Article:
A week ago, high school students gathered at a New York high school to debate whether civil liberties ought to be compromised for national security. There were winners, losers and VIP judges; but the debate is far from over. As the tenth anniversary of 9/11 approaches, the issues at the heart of this subject are thrown into even greater relief.
Each week, we will pick one topic integral to Securing Liberty and share articles, videos and a few interesting asides on our Facebook and Twitter pages (see below); we’ll create an interactive, balanced view of an issue that might seem perfectly simple on the surface. Guantanamo Bay, The Patriot Act, Torture and Racial Profiling are just some of the topics waiting to be scrutinised.
The legacy of September 11 is vast, complicated and highly emotive. Explorations of the rights of American citizens, the prisoners in their care, and the losses and gains of controversial policies will help you to determine whether America’s approach to Securing Liberty remains justifiable; and whether you thought it was justifiable in the first place. Either way, we’ll give you some of the resources to help you decide.
We’re going start this week by exploring the purpose of Guantanamo Bay and the role it plays in the Securing Liberty debate. It seems a simple trade; a few facets of civil rights in exchange for complete protection from terrorists seeking to cause wide spread harm to innocent people. Yet no arrangement that’s determined to make one nation a winner and another a loser should be taken quite so lightly.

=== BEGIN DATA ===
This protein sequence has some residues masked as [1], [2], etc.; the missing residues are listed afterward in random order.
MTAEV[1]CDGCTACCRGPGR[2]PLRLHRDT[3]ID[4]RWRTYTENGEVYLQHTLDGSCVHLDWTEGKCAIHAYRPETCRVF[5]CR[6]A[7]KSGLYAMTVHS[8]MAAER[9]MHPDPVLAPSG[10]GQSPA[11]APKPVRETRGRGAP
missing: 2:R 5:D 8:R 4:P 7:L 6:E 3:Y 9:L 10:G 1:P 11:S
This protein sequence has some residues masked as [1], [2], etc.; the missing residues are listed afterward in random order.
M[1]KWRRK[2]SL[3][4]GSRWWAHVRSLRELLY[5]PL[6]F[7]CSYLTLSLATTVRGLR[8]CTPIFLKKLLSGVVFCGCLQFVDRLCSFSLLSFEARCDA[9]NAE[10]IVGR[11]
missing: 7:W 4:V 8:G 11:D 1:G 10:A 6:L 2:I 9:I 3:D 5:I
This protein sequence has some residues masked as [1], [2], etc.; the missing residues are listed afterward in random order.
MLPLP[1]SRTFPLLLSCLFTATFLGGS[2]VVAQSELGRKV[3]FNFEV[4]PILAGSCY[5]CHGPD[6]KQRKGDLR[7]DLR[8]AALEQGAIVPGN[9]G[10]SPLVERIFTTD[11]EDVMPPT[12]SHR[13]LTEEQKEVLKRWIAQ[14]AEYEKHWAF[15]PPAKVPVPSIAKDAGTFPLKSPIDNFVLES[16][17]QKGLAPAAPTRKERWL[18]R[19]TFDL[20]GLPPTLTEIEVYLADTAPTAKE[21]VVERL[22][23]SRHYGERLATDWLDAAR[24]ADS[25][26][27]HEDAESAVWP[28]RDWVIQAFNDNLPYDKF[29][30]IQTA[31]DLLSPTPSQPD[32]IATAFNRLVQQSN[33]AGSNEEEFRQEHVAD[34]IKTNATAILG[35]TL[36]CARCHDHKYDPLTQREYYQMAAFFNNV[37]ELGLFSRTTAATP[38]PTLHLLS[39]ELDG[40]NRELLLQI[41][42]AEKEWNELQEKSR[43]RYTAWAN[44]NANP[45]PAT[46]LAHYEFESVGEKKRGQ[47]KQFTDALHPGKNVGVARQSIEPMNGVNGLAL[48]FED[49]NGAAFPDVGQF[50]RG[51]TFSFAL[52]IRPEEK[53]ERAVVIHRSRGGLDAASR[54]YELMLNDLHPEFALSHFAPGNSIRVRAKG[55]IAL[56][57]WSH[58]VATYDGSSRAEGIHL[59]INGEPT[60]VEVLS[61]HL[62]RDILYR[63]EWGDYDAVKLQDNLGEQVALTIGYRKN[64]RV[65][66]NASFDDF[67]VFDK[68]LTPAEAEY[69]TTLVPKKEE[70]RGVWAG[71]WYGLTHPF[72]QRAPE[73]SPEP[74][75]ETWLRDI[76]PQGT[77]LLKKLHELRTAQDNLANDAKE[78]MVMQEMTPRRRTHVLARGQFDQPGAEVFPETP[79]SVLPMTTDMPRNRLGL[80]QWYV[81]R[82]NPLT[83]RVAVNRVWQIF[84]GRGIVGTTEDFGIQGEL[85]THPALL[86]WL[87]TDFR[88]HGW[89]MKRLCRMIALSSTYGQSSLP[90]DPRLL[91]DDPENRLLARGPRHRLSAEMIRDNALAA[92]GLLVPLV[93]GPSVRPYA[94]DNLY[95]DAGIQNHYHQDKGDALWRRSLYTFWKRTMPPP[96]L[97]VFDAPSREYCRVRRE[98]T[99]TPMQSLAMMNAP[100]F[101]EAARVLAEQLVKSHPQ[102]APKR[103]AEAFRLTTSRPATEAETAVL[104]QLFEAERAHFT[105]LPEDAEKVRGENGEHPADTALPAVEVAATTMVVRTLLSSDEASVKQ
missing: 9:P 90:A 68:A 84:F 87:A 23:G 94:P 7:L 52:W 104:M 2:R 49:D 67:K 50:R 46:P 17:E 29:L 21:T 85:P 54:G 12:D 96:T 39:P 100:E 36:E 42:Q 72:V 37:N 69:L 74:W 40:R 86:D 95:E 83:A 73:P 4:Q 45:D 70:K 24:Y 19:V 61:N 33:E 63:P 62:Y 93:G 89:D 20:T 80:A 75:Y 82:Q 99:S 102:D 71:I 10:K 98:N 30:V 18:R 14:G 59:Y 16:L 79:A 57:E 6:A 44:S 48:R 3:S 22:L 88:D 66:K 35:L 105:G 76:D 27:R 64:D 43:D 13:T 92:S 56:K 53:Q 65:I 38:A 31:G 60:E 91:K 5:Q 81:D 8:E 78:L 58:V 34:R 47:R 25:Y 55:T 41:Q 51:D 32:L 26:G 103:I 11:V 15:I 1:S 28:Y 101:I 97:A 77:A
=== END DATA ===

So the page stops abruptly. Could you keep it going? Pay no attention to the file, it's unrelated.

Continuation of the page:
Over the course of a decade, Guantanamo Bay has become synonymous with human rights offences. Prisoners are alleged to be held on the flimsiest of grounds, torture administered indiscriminately, while the inmates are banned from communicating with anyone in the outside world. This may seem a straightforward case: America is in violation of the Geneva Convention 1949, therefore they should be prosecuted and the prisoners released, or re-tried in a civil court. However, American law justifies the existence of Guantanamo Bay; the government insists torture is not as widespread as alleged, indeed, that the intelligence gathered from “enhanced interrogation” has been instrumental in saving lives.
By allowing this to happen, are U.S citizens complicit in the maltreatment of potentially innocent people? Or, as enemies of the state, have the prisoners given up any civil rights they may have had? The distinction between a “lawful enemy combatant”, “unlawful enemy combatant” and “prisoner of war” plays an important part in answering these questions. Similarly, the relationship between pragmatic decision-making and moral responsibility cloud an issue which has national and international implications. America is at war, sacrifices have to be made, but by who and for how much longer?